Random-access memory (RAM) is a form of computer data storage. Today, it takes the form of integrated circuits that allow stored data to be accessed in any order with a worst case performance of constant time. Strictly speaking, modern types of DRAM are therefore not random access, as data is read in bursts, although the name DRAM / RAM has stuck. However, many types of SRAM, ROM, OTP, and NOR flash are still random access even in a strict sense. RAM is often associated with volatile types of memory (such as DRAM memory modules), where its stored information is lost if the power is removed. Many other types of non-volatile memory are RAM as well, including most types of ROM and a type of flash memory called NOR-Flash. The first RAM modules to come into the market were created in 1951 and were sold until the late 1960s and early 1970s. However, other memory devices (magnetic tapes, disks) can access the storage data in a predetermined order, because mechanical designs only allow this.
A CPU cache is a cache used by the central processing unit of a computer to reduce the average time to access memory. The cache is a smaller, faster memory which stores copies of the data from the most frequently used main memory locations. As long as most memory accesses are cached memory locations, the average latency of memory accesses will be closer to the cache latency than to the latency of main memory.
Read-only memory (ROM) is a class of storage medium used in computers and other electronic devices. Data stored in ROM cannot be modified, or can be modified only slowly or with difficulty, so it is mainly used to distribute firmware (software that is very closely tied to specific hardware, and unlikely to need frequent updates).
Flash memory is a non-volatile computer storage chip that can be electrically erased and reprogrammed. It is primarily used in memory cards, USB flash drives, MP3 players and solid-state drives for general storage and transfer of data between computers and other digital products.
A video card, video adapter, graphics accelerator card, display adapter, or graphics cardis an expansion card whose function is to generate output images to a display. Most video cards offer added functions, such as accelerated rendering of 3D scenes and 2D graphics, video capture, TV-tuner adapter, MPEG-2/MPEG-4 decoding, FireWire, light pen, TV output, or the ability to connect multiple monitors (multi-monitor). Other modern high performance video cards are used for more graphically demanding purposes, such as PC games.
A sound card (also known as an audio card) is an internal computer expansion card that facilitates the input and output of audio signals to and from a computer under control of computer programs. The term sound card is also applied to external audio interfaces that use software to generate sound, as opposed to using hardware inside the PC. Typical uses of sound cards include providing the audio component for multimedia applications such as music composition, editing video or audio, presentation, education and entertainment (games) and video projection. Many computers have sound capabilities built in, while others require additional expansion cards to provide for audio capability.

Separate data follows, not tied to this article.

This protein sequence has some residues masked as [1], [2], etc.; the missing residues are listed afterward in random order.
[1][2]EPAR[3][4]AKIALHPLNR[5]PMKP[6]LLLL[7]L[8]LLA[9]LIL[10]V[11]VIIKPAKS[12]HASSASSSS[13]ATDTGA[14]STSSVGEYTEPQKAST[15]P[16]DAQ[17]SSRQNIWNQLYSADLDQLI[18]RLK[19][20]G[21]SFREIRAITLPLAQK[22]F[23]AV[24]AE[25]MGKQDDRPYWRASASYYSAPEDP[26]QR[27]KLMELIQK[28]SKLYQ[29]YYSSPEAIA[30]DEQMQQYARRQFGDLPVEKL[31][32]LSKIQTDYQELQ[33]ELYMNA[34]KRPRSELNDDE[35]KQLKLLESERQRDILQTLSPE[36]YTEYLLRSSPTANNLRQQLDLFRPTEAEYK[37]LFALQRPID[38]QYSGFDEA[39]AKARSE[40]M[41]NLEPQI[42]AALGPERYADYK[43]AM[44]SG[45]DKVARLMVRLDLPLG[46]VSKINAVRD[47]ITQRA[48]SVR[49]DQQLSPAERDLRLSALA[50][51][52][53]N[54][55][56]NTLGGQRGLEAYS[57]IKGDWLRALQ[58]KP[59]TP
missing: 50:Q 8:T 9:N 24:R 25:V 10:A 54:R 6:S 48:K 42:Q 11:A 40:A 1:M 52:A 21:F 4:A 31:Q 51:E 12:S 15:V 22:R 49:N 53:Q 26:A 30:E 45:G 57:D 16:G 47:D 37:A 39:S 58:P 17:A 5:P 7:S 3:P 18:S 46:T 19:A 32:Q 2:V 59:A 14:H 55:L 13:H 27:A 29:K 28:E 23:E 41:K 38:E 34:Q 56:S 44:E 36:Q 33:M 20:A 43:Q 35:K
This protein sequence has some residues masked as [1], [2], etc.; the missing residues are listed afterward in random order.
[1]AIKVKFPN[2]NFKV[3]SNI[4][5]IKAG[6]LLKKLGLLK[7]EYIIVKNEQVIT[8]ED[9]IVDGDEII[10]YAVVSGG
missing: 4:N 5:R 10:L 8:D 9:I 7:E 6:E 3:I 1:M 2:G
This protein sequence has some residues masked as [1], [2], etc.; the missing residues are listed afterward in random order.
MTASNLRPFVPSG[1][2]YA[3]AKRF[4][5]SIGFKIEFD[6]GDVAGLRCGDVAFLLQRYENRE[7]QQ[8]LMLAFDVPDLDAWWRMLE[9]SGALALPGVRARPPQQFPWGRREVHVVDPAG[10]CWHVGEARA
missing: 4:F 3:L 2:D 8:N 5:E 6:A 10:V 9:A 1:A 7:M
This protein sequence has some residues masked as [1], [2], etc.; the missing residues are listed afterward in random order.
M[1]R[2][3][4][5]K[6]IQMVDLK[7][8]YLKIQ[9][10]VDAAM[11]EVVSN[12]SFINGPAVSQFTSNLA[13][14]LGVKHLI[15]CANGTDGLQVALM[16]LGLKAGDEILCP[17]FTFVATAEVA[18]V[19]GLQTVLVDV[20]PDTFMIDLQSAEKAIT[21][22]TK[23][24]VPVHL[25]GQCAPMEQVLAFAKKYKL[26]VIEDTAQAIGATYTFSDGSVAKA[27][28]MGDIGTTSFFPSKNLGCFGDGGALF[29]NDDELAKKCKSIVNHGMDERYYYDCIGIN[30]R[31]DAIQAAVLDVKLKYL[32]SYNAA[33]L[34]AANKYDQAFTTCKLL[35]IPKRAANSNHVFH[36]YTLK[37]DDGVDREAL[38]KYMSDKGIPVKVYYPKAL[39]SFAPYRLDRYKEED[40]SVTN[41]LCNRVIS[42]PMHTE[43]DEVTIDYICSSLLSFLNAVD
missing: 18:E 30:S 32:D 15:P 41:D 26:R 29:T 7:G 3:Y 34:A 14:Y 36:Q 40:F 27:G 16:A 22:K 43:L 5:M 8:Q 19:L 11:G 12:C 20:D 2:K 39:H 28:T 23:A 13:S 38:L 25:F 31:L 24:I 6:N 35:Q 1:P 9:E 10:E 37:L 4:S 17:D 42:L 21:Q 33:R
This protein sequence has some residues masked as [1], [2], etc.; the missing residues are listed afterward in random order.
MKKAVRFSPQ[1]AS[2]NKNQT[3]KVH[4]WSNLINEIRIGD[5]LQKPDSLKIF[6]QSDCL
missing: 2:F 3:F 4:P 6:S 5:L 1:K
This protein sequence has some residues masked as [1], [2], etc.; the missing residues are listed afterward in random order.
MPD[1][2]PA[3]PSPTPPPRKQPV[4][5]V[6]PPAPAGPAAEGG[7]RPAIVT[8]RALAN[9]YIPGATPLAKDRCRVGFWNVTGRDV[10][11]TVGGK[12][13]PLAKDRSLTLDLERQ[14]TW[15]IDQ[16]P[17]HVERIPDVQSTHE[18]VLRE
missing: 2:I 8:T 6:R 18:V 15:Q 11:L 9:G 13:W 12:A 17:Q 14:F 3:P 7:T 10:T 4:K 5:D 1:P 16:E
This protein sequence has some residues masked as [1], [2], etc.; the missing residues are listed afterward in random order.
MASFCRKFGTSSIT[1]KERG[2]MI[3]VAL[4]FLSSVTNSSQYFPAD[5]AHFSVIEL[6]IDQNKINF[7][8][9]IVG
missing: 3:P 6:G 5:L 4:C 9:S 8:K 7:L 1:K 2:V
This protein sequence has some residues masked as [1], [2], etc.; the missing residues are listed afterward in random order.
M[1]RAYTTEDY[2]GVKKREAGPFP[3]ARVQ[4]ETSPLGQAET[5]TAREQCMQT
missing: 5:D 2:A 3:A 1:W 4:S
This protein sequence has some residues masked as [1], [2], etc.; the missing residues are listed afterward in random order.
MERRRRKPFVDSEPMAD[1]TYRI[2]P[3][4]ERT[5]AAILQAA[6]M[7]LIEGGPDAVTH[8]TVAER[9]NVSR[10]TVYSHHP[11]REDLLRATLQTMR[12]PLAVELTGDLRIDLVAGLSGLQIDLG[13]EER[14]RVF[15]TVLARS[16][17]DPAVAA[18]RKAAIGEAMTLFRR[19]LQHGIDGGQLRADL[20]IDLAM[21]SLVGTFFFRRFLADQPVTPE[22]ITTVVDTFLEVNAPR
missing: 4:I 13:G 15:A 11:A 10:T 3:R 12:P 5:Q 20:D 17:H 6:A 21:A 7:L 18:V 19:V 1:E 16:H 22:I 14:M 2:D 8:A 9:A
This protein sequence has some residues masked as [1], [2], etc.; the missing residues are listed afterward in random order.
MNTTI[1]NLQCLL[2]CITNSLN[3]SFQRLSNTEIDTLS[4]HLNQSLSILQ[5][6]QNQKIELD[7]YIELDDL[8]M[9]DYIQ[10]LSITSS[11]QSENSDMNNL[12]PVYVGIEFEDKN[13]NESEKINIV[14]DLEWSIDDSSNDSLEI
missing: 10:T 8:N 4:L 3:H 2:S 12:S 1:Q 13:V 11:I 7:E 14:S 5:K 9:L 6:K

Network Interface Card
A network interface controller (also known as a network interface card, network adapter,LAN adapter and by similar terms) is a computer hardware component that connects a computer to a computer network.
Plug and Play
In computing, a serial port is a serial communication physical interface through which information transfers in or out one bit at a time (contrast parallel port). Throughout most of the history of personal computers, data transfer through serial ports connected the computer to devices such as terminals and various peripherals.
Universal Serial Bus Port
Universal Serial Bus (USB) is a specification to establish communication between devices and a host controller (usually a personal computer), developed and invented by Ajay Bhatt, while working for Intel. USB has effectively replaced a variety of interfaces such as serial and parallel ports.
The IEEE 1394 interface is a serial bus interface standard for high-speed communications and isochronous real-time data transfer, frequently used by personal computers, as well as in digital audio, digital video, automotive, and aeronautics applications. The interface is also known by the brand names of FireWire (Apple), i.LINK (Sony), and Lynx (Texas Instruments). IEEE 1394 replaced parallel SCSI in many applications, because of lower implementation costs and a simplified, more adaptable cabling system. The 1394 standard also defines a backplane interface, though this is not as widely used.
Ethernet is a family of frame-based computer networking technologies for local area networks (LAN). It defines a number of wiring and signaling standards for the Physical Layer of thestandard networking model as well as a common addressing format and a variety of Medium Access Control procedures at the lower part of the Data Link Layer.
High Definition Multimedia Interface
HDMI (High-Definition Multimedia Interface) is a compact audio/video interface for transmitting uncompressed digital data. It is a digital alternative to consumer analog standards, such as radio frequency (RF) coaxial cable, composite video,S-Video, SCART, component video, D-Terminal, or VGA. HDMI connects digital audio/video sources (such as set-top boxes, DVD players, HD DVD players, Blu-ray Disc players, AVCHD camcorders, personal computers (PCs), video game consoles such as the PlayStation 3 and Xbox 360, and AV receivers) to compatible digital audio devices, computer monitors, video projectors, and digital televisions.